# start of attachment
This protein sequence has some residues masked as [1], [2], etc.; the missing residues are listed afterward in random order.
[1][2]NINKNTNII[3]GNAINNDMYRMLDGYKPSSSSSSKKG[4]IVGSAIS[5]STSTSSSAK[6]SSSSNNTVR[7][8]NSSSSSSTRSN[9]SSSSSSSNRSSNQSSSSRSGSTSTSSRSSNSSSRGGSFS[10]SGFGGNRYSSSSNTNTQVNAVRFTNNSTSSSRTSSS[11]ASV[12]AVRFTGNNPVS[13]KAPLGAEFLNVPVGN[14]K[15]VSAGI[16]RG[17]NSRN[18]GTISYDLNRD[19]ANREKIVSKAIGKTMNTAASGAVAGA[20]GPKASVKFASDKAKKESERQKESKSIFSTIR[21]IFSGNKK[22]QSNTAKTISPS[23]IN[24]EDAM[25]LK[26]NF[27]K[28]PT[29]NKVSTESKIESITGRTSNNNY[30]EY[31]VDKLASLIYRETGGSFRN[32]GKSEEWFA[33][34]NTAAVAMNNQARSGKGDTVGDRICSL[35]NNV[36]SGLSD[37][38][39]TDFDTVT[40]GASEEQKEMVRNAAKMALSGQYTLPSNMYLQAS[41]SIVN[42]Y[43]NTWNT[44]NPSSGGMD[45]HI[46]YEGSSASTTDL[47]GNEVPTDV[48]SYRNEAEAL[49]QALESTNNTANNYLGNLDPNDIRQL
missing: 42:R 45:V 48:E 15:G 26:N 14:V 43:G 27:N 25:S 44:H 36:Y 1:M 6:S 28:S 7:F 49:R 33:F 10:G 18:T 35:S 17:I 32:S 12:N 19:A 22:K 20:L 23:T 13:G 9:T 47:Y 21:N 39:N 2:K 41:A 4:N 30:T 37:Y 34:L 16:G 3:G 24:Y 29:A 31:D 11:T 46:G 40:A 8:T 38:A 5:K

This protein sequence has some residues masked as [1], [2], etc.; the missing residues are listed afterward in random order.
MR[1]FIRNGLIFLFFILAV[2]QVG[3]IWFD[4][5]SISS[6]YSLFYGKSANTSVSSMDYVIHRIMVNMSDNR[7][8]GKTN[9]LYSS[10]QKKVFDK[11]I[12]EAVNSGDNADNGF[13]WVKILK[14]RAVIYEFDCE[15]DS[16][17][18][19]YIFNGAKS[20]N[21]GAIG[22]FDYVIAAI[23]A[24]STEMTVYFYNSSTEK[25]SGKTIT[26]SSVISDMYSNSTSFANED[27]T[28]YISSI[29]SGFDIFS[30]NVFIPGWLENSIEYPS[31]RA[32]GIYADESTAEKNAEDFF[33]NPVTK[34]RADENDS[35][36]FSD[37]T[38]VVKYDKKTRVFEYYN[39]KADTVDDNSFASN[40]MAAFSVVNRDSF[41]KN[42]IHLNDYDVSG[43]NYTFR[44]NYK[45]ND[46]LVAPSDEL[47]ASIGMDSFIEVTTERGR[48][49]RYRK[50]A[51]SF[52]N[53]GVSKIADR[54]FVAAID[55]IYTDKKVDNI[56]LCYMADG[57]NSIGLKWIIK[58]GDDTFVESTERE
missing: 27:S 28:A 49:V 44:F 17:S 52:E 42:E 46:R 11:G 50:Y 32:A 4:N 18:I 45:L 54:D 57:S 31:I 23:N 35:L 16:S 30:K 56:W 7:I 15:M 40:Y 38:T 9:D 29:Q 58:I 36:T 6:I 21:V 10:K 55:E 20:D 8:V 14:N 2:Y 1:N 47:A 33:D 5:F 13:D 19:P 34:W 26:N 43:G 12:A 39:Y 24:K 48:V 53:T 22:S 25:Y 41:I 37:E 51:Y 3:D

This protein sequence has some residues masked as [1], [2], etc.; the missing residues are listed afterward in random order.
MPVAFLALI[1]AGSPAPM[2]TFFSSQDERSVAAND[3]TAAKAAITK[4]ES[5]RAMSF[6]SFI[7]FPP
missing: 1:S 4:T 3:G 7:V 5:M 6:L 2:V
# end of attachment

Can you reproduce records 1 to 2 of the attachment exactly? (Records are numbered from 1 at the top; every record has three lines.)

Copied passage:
This protein sequence has some residues masked as [1], [2], etc.; the missing residues are listed afterward in random order.
[1][2]NINKNTNII[3]GNAINNDMYRMLDGYKPSSSSSSKKG[4]IVGSAIS[5]STSTSSSAK[6]SSSSNNTVR[7][8]NSSSSSSTRSN[9]SSSSSSSNRSSNQSSSSRSGSTSTSSRSSNSSSRGGSFS[10]SGFGGNRYSSSSNTNTQVNAVRFTNNSTSSSRTSSS[11]ASV[12]AVRFTGNNPVS[13]KAPLGAEFLNVPVGN[14]K[15]VSAGI[16]RG[17]NSRN[18]GTISYDLNRD[19]ANREKIVSKAIGKTMNTAASGAVAGA[20]GPKASVKFASDKAKKESERQKESKSIFSTIR[21]IFSGNKK[22]QSNTAKTISPS[23]IN[24]EDAM[25]LK[26]NF[27]K[28]PT[29]NKVSTESKIESITGRTSNNNY[30]EY[31]VDKLASLIYRETGGSFRN[32]GKSEEWFA[33][34]NTAAVAMNNQARSGKGDTVGDRICSL[35]NNV[36]SGLSD[37][38][39]TDFDTVT[40]GASEEQKEMVRNAAKMALSGQYTLPSNMYLQAS[41]SIVN[42]Y[43]NTWNT[44]NPSSGGMD[45]HI[46]YEGSSASTTDL[47]GNEVPTDV[48]SYRNEAEAL[49]QALESTNNTANNYLGNLDPNDIRQL
missing: 42:R 45:V 48:E 15:G 26:N 14:V 43:G 27:N 25:S 44:H 36:Y 1:M 6:S 28:S 7:F 49:R 33:F 10:G 18:T 35:S 17:I 32:S 12:N 19:A 22:K 20:L 23:T 13:G 9:T 47:Y 21:N 39:N 2:K 41:A 4:N 30:T 37:Y 34:L 16:G 3:G 24:Y 29:A 31:D 11:T 46:G 40:A 8:T 38:A 5:K

This protein sequence has some residues masked as [1], [2], etc.; the missing residues are listed afterward in random order.
MR[1]FIRNGLIFLFFILAV[2]QVG[3]IWFD[4][5]SISS[6]YSLFYGKSANTSVSSMDYVIHRIMVNMSDNR[7][8]GKTN[9]LYSS[10]QKKVFDK[11]I[12]EAVNSGDNADNGF[13]WVKILK[14]RAVIYEFDCE[15]DS[16][17][18][19]YIFNGAKS[20]N[21]GAIG[22]FDYVIAAI[23]A[24]STEMTVYFYNSSTEK[25]SGKTIT[26]SSVISDMYSNSTSFANED[27]T[28]YISSI[29]SGFDIFS[30]NVFIPGWLENSIEYPS[31]RA[32]GIYADESTAEKNAEDFF[33]NPVTK[34]RADENDS[35][36]FSD[37]T[38]VVKYDKKTRVFEYYN[39]KADTVDDNSFASN[40]MAAFSVVNRDSF[41]KN[42]IHLNDYDVSG[43]NYTFR[44]NYK[45]ND[46]LVAPSDEL[47]ASIGMDSFIEVTTERGR[48][49]RYRK[50]A[51]SF[52]N[53]GVSKIADR[54]FVAAID[55]IYTDKKVDNI[56]LCYMADG[57]NSIGLKWIIK[58]GDDTFVESTERE
missing: 27:S 28:A 49:V 44:F 17:S 52:E 42:E 46:R 11:G 50:Y 32:A 4:N 18:I 45:L 54:D 57:S 31:I 23:N 35:L 16:S 30:K 56:W 7:I 15:M 40:Y 38:T 9:D 29:Q 58:I 36:T 6:I 21:V 10:K 55:E 20:D 8:V 14:N 2:Y 1:N 47:A 33:D 5:F 13:D 19:P 34:W 26:N 43:G 12:A 39:Y 24:K 48:V 53:T 22:S 25:Y 41:I 37:E 51:Y 3:D